In the US, 40% of adults don’t have $400 saved for an emergency. Even worse is, 25% have 0 savings for retirement.
You might seem to be doing fairly well right now, but do you actually manage your personal finances in a wise fashion? If something happened tomorrow, would you be able to cover it?
If not, then you need to practice better personal money management. In this article, we’ll tell you 4 ways to do so.
1. Don’t Use Credit Cards as Free Passes
When you first get a credit card, it might feel like you have the power to buy whatever you want for “free”. This is especially true if the company keeps raising your limit every time you almost hit it.
In the end, you’ll be stuck with a bunch of debt. Not to mention, you’ll have to pay a ton in interest as well.
Only make purchases you know you can pay off, and always pay off your balance by the end of the month. Not only can this build credit, but it can also prevent you from paying interest.
2. Create an Emergency Fund
If you don’t already have one, then do it now! Having a rainy day fund can mean the difference between paying off hefty medical bills or going into massive debt.
With every paycheck, put a small amount into your savings account and don’t touch it.
Should you end up not using it at all, then you’re left with money for a nice vacation or even a decent nest egg for retirement. It’s a win-win situation!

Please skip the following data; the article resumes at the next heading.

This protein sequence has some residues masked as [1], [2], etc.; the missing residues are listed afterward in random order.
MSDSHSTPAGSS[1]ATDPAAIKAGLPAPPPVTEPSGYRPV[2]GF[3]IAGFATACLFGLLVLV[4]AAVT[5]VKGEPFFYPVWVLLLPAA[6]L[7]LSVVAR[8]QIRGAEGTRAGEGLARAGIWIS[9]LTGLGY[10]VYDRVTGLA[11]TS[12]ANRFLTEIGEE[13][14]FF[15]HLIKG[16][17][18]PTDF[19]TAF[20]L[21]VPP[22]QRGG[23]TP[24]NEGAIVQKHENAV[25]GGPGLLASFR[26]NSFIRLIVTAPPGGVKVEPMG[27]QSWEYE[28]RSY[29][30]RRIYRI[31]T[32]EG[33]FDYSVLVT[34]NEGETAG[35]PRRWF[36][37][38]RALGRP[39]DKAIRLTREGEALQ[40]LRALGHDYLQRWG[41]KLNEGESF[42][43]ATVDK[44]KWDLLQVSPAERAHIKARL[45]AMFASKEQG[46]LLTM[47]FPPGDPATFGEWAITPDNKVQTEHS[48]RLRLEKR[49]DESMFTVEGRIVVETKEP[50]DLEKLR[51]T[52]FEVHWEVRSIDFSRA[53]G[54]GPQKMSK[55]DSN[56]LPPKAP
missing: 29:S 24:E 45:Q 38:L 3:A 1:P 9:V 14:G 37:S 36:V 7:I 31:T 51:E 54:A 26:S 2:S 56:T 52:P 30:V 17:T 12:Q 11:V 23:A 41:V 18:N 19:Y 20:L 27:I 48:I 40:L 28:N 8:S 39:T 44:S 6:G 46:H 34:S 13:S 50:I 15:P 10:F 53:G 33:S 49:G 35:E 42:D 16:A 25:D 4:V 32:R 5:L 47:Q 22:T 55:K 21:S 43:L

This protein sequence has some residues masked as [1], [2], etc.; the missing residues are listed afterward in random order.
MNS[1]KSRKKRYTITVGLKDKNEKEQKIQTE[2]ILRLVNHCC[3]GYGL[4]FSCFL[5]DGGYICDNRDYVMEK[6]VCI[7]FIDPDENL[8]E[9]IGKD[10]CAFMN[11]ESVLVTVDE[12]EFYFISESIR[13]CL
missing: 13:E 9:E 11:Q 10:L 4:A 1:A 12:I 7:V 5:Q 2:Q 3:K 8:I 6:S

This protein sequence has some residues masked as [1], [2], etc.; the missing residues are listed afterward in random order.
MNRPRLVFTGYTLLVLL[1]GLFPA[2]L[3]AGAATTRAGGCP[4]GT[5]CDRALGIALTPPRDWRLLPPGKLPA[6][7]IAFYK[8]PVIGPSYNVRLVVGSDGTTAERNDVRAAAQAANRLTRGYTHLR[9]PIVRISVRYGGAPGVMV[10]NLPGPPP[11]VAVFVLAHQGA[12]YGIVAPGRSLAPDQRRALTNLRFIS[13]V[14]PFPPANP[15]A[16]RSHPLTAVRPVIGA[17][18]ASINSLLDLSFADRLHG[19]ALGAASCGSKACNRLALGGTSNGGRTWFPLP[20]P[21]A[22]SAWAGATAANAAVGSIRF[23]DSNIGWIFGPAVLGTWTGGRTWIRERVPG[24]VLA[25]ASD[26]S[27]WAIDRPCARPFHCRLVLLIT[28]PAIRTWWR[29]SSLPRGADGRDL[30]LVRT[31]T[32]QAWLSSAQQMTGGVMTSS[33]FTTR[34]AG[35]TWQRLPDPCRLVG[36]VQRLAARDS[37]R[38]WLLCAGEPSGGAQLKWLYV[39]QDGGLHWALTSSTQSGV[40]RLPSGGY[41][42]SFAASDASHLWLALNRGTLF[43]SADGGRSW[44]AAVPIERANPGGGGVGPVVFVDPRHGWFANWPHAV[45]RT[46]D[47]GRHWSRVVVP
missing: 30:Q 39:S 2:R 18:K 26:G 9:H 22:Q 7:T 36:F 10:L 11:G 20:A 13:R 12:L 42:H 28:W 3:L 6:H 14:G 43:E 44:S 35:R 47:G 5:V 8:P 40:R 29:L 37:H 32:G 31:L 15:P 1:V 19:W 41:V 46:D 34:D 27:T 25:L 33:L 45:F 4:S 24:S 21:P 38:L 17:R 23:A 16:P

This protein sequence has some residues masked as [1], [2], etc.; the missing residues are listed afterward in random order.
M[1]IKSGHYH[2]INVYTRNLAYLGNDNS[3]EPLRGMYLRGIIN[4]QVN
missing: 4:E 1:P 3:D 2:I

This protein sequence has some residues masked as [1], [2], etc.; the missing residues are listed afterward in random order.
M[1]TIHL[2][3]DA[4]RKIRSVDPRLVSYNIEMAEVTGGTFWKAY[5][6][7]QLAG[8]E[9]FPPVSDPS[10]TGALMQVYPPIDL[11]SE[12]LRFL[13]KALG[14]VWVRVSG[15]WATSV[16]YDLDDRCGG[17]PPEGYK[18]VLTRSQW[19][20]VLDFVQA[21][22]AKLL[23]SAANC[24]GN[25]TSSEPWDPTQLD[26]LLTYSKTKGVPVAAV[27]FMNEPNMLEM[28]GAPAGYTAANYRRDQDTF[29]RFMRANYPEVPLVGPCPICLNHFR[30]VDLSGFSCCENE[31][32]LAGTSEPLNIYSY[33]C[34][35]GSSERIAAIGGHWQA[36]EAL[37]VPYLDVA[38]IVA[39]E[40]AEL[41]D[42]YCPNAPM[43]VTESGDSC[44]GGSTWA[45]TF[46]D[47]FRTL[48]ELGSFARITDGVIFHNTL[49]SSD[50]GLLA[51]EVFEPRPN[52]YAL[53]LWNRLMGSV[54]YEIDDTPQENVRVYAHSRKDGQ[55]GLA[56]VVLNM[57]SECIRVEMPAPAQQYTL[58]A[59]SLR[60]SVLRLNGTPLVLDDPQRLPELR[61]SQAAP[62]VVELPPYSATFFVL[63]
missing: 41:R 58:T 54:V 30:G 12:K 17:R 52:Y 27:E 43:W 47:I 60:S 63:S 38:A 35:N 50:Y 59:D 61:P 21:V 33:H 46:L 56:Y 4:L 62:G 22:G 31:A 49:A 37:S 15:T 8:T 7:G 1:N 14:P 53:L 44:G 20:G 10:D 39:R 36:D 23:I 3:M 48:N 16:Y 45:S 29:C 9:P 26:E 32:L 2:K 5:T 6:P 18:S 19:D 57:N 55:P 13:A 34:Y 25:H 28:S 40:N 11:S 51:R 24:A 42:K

3. Understand Taxes
Unfortunately, you might’ve learned the hard way that you don’t get to keep all the money you earn at work. With each paycheck, you’ll see that a certain amount is deducted for certain taxes.
But it doesn’t just stop there. You’ll also have to pay income taxes every year, which leaves you with even less in your pocket.
By understanding taxes, you’ll have a more realistic picture of how much you bring home. And as a result, when amounts are deducted, it won’t be such a shock. Plus, you’ll practice better money management.
It might help to employ the services of a tax advisor. Learn how to choose one here: https://wealthability.com/blog/how-to-choose-a-tax-advisor/.
4. Track Your Spending
It’s easy to stick your head in the sand and ignore your spending habits. But all that’ll do in the long run is hurt you.
Every month, sit down and analyze how much you’re spending and where. If it’s a bit too much, determine where you need to pull the reigns in and try to adjust spending in the next month. Then, reassess and readjust if needed.
Practice Better Personal Money Management
If you haven’t thought much about personal money management, the time to start is now. You never know when an emergency will happen, and you’ll eventually have to retire one day.
By being prepared for the future, you’ll be able to have better peace of mind when the time comes to access your personal savings account for a large sum of cash.
For more financial tips and tricks, check out our other blog posts now.